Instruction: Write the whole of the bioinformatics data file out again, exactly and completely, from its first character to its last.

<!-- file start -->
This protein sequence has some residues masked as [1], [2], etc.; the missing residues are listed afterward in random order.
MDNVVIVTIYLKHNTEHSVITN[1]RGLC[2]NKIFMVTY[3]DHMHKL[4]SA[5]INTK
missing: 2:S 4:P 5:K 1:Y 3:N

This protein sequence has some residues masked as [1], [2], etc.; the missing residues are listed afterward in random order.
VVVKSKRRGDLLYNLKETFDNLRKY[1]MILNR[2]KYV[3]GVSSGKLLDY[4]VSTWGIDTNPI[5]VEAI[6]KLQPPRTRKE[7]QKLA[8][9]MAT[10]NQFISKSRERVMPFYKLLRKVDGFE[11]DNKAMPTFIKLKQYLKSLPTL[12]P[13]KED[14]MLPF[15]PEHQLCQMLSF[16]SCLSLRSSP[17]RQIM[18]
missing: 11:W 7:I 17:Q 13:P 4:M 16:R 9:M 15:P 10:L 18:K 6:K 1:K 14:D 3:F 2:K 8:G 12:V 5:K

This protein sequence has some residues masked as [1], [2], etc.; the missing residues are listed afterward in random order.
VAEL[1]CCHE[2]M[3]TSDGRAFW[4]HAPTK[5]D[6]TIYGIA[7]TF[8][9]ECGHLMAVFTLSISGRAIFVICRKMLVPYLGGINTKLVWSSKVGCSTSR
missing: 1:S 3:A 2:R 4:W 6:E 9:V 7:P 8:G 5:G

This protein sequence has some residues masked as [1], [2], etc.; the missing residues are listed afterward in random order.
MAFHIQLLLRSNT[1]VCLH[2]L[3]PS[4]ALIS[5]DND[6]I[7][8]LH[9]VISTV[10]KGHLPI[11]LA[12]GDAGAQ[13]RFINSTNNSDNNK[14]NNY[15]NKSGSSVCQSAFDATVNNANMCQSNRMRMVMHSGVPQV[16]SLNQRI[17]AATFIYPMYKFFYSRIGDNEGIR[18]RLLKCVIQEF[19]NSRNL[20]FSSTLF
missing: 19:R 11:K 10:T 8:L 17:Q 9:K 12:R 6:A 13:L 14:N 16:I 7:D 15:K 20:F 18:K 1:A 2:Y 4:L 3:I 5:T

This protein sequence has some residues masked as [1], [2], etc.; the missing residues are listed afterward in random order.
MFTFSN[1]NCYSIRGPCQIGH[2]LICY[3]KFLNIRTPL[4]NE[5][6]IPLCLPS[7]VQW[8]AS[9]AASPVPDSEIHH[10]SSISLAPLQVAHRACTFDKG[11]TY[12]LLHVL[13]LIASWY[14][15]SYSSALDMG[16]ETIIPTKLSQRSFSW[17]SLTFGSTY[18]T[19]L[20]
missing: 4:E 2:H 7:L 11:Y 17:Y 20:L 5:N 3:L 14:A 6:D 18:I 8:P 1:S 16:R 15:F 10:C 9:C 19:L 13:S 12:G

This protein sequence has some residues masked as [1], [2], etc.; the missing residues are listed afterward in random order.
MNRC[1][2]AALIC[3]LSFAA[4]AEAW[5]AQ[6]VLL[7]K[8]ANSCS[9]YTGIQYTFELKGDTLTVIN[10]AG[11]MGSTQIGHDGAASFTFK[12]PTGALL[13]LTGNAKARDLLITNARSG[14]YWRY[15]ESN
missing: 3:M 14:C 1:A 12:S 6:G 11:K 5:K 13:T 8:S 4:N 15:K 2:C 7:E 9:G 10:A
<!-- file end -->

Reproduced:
This protein sequence has some residues masked as [1], [2], etc.; the missing residues are listed afterward in random order.
MDNVVIVTIYLKHNTEHSVITN[1]RGLC[2]NKIFMVTY[3]DHMHKL[4]SA[5]INTK
missing: 2:S 4:P 5:K 1:Y 3:N

This protein sequence has some residues masked as [1], [2], etc.; the missing residues are listed afterward in random order.
VVVKSKRRGDLLYNLKETFDNLRKY[1]MILNR[2]KYV[3]GVSSGKLLDY[4]VSTWGIDTNPI[5]VEAI[6]KLQPPRTRKE[7]QKLA[8][9]MAT[10]NQFISKSRERVMPFYKLLRKVDGFE[11]DNKAMPTFIKLKQYLKSLPTL[12]P[13]KED[14]MLPF[15]PEHQLCQMLSF[16]SCLSLRSSP[17]RQIM[18]
missing: 11:W 7:I 17:Q 13:P 4:M 16:R 9:M 15:P 10:L 18:K 6:K 1:K 14:D 3:F 2:K 8:G 12:V 5:K

This protein sequence has some residues masked as [1], [2], etc.; the missing residues are listed afterward in random order.
VAEL[1]CCHE[2]M[3]TSDGRAFW[4]HAPTK[5]D[6]TIYGIA[7]TF[8][9]ECGHLMAVFTLSISGRAIFVICRKMLVPYLGGINTKLVWSSKVGCSTSR
missing: 1:S 3:A 2:R 4:W 6:E 9:V 7:P 8:G 5:G

This protein sequence has some residues masked as [1], [2], etc.; the missing residues are listed afterward in random order.
MAFHIQLLLRSNT[1]VCLH[2]L[3]PS[4]ALIS[5]DND[6]I[7][8]LH[9]VISTV[10]KGHLPI[11]LA[12]GDAGAQ[13]RFINSTNNSDNNK[14]NNY[15]NKSGSSVCQSAFDATVNNANMCQSNRMRMVMHSGVPQV[16]SLNQRI[17]AATFIYPMYKFFYSRIGDNEGIR[18]RLLKCVIQEF[19]NSRNL[20]FSSTLF
missing: 19:R 11:K 10:T 8:L 17:Q 9:K 12:R 6:A 13:L 14:N 16:I 7:D 15:K 20:F 18:K 1:A 2:Y 4:L 3:I 5:T

This protein sequence has some residues masked as [1], [2], etc.; the missing residues are listed afterward in random order.
MFTFSN[1]NCYSIRGPCQIGH[2]LICY[3]KFLNIRTPL[4]NE[5][6]IPLCLPS[7]VQW[8]AS[9]AASPVPDSEIHH[10]SSISLAPLQVAHRACTFDKG[11]TY[12]LLHVL[13]LIASWY[14][15]SYSSALDMG[16]ETIIPTKLSQRSFSW[17]SLTFGSTY[18]T[19]L[20]
missing: 4:E 2:H 7:L 11:Y 17:Y 20:L 5:N 3:L 14:A 6:D 18:I 8:P 1:S 16:R 15:F 10:C 9:C 19:L 13:S 12:G

This protein sequence has some residues masked as [1], [2], etc.; the missing residues are listed afterward in random order.
MNRC[1][2]AALIC[3]LSFAA[4]AEAW[5]AQ[6]VLL[7]K[8]ANSCS[9]YTGIQYTFELKGDTLTVIN[10]AG[11]MGSTQIGHDGAASFTFK[12]PTGALL[13]LTGNAKARDLLITNARSG[14]YWRY[15]ESN
missing: 3:M 14:C 1:A 12:S 6:G 11:K 5:K 13:T 8:S 4:N 15:K 2:C 7:E 9:G 10:A